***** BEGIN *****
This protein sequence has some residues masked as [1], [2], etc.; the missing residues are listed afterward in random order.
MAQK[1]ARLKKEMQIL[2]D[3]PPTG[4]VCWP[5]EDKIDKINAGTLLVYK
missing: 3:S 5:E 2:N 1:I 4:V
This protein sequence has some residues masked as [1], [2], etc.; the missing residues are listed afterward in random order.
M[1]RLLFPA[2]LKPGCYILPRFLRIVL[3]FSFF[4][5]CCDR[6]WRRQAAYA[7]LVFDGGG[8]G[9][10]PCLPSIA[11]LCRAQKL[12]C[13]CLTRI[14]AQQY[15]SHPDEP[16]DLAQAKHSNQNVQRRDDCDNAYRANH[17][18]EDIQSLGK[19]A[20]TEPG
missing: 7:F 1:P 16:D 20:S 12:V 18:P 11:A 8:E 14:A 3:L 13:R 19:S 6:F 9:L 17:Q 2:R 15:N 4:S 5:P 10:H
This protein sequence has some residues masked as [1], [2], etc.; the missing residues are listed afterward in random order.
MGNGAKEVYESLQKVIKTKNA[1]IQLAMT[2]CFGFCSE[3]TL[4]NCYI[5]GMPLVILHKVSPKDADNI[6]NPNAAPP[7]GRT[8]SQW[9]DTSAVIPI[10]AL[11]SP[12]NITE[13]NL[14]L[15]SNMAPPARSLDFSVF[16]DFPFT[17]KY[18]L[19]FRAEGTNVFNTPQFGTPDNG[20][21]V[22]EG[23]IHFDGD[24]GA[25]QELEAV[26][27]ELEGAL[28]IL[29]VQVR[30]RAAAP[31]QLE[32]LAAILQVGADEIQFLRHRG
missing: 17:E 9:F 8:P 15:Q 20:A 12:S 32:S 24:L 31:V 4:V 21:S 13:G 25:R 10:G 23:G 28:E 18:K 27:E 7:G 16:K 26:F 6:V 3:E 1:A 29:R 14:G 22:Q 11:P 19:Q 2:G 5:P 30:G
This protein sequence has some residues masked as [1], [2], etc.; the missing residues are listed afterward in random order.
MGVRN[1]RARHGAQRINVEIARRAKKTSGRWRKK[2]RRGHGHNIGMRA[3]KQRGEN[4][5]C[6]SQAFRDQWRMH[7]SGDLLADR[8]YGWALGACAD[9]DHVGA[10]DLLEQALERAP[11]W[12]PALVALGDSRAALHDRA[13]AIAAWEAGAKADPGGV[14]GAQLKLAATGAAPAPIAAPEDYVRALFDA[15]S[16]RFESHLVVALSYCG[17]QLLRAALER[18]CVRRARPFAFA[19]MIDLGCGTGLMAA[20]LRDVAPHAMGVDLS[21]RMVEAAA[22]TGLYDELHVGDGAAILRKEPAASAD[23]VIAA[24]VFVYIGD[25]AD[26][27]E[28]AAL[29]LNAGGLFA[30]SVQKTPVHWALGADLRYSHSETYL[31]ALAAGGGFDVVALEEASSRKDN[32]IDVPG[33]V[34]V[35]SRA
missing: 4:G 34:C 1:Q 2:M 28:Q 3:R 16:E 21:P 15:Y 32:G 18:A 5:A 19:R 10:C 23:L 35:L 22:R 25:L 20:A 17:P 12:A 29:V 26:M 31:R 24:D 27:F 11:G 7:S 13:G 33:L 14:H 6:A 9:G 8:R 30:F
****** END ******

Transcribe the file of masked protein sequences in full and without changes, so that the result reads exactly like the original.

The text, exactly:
This protein sequence has some residues masked as [1], [2], etc.; the missing residues are listed afterward in random order.
MAQK[1]ARLKKEMQIL[2]D[3]PPTG[4]VCWP[5]EDKIDKINAGTLLVYK
missing: 3:S 5:E 2:N 1:I 4:V
This protein sequence has some residues masked as [1], [2], etc.; the missing residues are listed afterward in random order.
M[1]RLLFPA[2]LKPGCYILPRFLRIVL[3]FSFF[4][5]CCDR[6]WRRQAAYA[7]LVFDGGG[8]G[9][10]PCLPSIA[11]LCRAQKL[12]C[13]CLTRI[14]AQQY[15]SHPDEP[16]DLAQAKHSNQNVQRRDDCDNAYRANH[17][18]EDIQSLGK[19]A[20]TEPG
missing: 7:F 1:P 16:D 20:S 12:V 18:P 11:A 8:E 14:A 3:L 13:R 19:S 6:F 9:L 17:Q 2:R 15:N 4:S 5:P 10:H
This protein sequence has some residues masked as [1], [2], etc.; the missing residues are listed afterward in random order.
MGNGAKEVYESLQKVIKTKNA[1]IQLAMT[2]CFGFCSE[3]TL[4]NCYI[5]GMPLVILHKVSPKDADNI[6]NPNAAPP[7]GRT[8]SQW[9]DTSAVIPI[10]AL[11]SP[12]NITE[13]NL[14]L[15]SNMAPPARSLDFSVF[16]DFPFT[17]KY[18]L[19]FRAEGTNVFNTPQFGTPDNG[20][21]V[22]EG[23]IHFDGD[24]GA[25]QELEAV[26][27]ELEGAL[28]IL[29]VQVR[30]RAAAP[31]QLE[32]LAAILQVGADEIQFLRHRG
missing: 17:E 9:F 8:P 15:Q 20:A 12:S 32:S 24:L 31:V 4:V 21:S 13:G 25:R 10:G 23:G 28:E 18:K 27:E 7:G 16:K 26:F 6:V 3:E 1:A 29:R 14:G 22:Q 11:P 19:Q 2:G 5:P 30:G
This protein sequence has some residues masked as [1], [2], etc.; the missing residues are listed afterward in random order.
MGVRN[1]RARHGAQRINVEIARRAKKTSGRWRKK[2]RRGHGHNIGMRA[3]KQRGEN[4][5]C[6]SQAFRDQWRMH[7]SGDLLADR[8]YGWALGACAD[9]DHVGA[10]DLLEQALERAP[11]W[12]PALVALGDSRAALHDRA[13]AIAAWEAGAKADPGGV[14]GAQLKLAATGAAPAPIAAPEDYVRALFDA[15]S[16]RFESHLVVALSYCG[17]QLLRAALER[18]CVRRARPFAFA[19]MIDLGCGTGLMAA[20]LRDVAPHAMGVDLS[21]RMVEAAA[22]TGLYDELHVGDGAAILRKEPAASAD[23]VIAA[24]VFVYIGD[25]AD[26][27]E[28]AAL[29]LNAGGLFA[30]SVQKTPVHWALGADLRYSHSETYL[31]ALAAGGGFDVVALEEASSRKDN[32]IDVPG[33]V[34]V[35]SRA
missing: 4:G 34:C 1:Q 2:M 28:Q 3:R 16:E 21:P 15:Y 32:G 18:A 5:A 19:R 10:C 23:L 35:L 22:R 25:L 20:A 17:P 12:A 29:V 26:M 31:R 24:D 27:F 11:G 7:S 13:G 33:L 14:H 6:A 9:G 8:R 30:F